Which Countries Allow International Students to Work Full-Time?

If you are moving abroad to study, and also need to gather some funds over there, you’ll need to consider the work time of the particular country. A lot of countries limit the work hours, so much that you can’t make enough to support your education. However, there are 14 countries that allow enough time for you to work even full-time. In this post, I’m going to talk about which countries allow international students to work full-time or more than 20 hours a week. In many countries, students are limited to 20 hours of work per week, so finding a country that lets you work more is a big deal. A work hour is just one of the many factors to consider when studying abroad, and we’re focusing on that today.

If you are self-sponsored, you really need to know how many hours you can work. This is because you have expenses like rent, transportation, and food to cover. Some countries don’t allow international students to work at all. If you’re from a developing country, you’ll agree that studying abroad can be a bit costly, and so it’s nice to have the option to pick up a full-time job to cover the costs.

Which Countries Allow International Students to Work Full-Time?

I’ll talk about some countries where there are relaxed or no restrictive rules at all against working, and some that have a few rules. So, let’s get started with such countries.

1. Estonia

Yes, Estonia is number one. In fact, after I found out that Estonia does not restrict students from working, I decided to write on this topic. There’s no limit to how many hours you can work here. Students can work as much as they want, provided it doesn’t get in the way of their studies. Isn’t that great? And just so you know, in most of these countries, you’re allowed to work full-time during holidays. So, this is how many hours you can work when school is in session. However, you’ll need a work permit after graduation if you want to stay in Estonia.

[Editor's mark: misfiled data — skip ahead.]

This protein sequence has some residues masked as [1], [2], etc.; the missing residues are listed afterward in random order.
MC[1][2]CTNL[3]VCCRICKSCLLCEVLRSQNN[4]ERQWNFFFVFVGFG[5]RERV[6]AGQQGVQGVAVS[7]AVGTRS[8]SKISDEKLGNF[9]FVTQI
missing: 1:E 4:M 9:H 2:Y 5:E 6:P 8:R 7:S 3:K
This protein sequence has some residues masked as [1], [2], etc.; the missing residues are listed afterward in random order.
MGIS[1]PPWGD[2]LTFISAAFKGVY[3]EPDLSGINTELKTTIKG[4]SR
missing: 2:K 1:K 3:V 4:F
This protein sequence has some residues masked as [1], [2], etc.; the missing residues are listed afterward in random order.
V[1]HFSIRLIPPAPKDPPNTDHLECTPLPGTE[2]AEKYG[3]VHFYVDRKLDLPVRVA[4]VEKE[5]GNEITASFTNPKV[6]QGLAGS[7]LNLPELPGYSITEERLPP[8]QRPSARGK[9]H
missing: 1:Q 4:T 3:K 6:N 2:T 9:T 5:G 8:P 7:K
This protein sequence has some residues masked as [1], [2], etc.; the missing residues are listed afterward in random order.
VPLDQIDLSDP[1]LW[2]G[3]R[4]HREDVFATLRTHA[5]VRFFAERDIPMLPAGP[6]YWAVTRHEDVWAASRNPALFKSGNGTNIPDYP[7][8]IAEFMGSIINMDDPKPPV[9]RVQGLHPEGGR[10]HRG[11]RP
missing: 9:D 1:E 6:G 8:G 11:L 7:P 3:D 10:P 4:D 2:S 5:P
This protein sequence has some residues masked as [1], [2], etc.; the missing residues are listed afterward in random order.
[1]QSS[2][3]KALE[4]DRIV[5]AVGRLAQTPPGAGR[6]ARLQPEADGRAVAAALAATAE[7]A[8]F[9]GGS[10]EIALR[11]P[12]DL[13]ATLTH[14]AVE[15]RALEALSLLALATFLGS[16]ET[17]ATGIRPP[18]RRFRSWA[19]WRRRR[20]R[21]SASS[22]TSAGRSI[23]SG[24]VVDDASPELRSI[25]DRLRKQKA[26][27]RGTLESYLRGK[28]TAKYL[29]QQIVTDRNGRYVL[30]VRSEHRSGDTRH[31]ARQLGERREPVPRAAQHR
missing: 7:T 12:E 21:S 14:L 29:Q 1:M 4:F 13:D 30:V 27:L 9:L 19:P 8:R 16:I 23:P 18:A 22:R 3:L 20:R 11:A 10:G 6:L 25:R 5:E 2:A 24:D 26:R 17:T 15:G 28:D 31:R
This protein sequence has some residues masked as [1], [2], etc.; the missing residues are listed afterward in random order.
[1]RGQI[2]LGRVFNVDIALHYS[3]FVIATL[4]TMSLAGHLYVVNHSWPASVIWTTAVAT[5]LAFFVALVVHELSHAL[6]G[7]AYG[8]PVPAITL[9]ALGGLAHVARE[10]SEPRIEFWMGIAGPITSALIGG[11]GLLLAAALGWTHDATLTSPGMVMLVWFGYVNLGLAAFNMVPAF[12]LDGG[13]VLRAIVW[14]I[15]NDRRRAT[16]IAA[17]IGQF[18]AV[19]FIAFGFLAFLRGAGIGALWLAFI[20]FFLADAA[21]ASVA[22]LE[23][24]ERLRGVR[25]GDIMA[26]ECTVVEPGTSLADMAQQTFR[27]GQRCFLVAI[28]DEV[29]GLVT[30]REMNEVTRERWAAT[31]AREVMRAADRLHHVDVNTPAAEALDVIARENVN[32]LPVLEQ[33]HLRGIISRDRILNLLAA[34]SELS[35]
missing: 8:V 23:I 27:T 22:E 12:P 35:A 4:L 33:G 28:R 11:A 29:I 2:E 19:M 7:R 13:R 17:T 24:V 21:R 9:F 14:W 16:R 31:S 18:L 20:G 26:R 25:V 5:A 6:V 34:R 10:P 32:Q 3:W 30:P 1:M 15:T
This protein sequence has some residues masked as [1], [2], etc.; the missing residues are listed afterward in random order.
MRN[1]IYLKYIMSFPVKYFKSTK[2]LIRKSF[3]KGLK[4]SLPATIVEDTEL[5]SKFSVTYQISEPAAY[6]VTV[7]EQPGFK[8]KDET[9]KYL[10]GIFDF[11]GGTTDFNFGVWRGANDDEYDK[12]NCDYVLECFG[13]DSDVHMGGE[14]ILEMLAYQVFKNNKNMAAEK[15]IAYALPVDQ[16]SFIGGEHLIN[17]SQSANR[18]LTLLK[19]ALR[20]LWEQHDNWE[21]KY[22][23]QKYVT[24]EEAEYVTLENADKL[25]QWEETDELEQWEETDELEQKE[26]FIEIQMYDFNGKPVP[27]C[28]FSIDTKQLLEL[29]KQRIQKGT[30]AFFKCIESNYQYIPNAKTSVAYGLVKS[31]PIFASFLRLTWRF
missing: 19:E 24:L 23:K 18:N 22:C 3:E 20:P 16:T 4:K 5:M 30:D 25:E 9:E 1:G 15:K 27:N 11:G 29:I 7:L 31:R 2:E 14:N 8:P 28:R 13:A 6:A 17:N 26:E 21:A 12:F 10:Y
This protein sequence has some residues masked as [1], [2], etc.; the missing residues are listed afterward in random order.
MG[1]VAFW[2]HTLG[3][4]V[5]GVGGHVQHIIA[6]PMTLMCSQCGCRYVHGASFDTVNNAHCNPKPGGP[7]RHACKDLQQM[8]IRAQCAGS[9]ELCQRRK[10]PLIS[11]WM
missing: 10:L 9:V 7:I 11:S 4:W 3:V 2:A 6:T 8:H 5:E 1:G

2. Sweden

And at number two, we have Sweden. So, you’ll see why I have this country on the list of which countries allow international students to work full-time. In Sweden, students can work as many hours as they like, as long as they hold a valid student visa. Getting a visa shouldn’t be an issue. So, no worries there. Meanwhile, I wrote an article on Sweden student visa interview questions—so check it out.

You can work any number of hours as there is no official limit. However, it’s expected that working students dedicate at least 40 hours a week to their studies. Sweden wants to make sure you are not just working all the time. It’s known that some students take advantage of such freedom, so there’s an expectation to balance work with at least 40 hours of study each week.

3. Slovenia

The third country I have for you is Slovenia. Here, students can work up to 40 hours a week. It isn’t exactly one of the countries that allow international students to work full-time. However, this maximum allowed is a big one. That’s like nearly 6 hours a day. So, you can work 40 hours a week in Slovenia.

4. Lithuania

Okay, so for number four, we’ll talk about Lithuania. International students can work full-time there, which means up to 40 hours every week, including EU and non-EU students. Yes, 40 hours a week! So, if the number of working hours is something you consider, Lithuania should definitely be on your list of preferred study destinations.

5. Spain

So, we also have Spain. Well, you can’t say Spain will allow you to work full time. However, this country allows more than 20 hours. Here, students can work up to 30 hours a week while studying. So, if you plan on going to Spain, you can work 30 hours. It really makes a lot of sense because you’ll have about 4.2 hours a day to make money.

6. Japan

Then, we also have Japan. You can work more than 20 hours in Japan as a student, precisely for 28 hours a week. So, if you are going to study in Japan, you can work 4 hours a day, including any overtime. So, everything you do, overtime or not, should add up to 28 hours a week.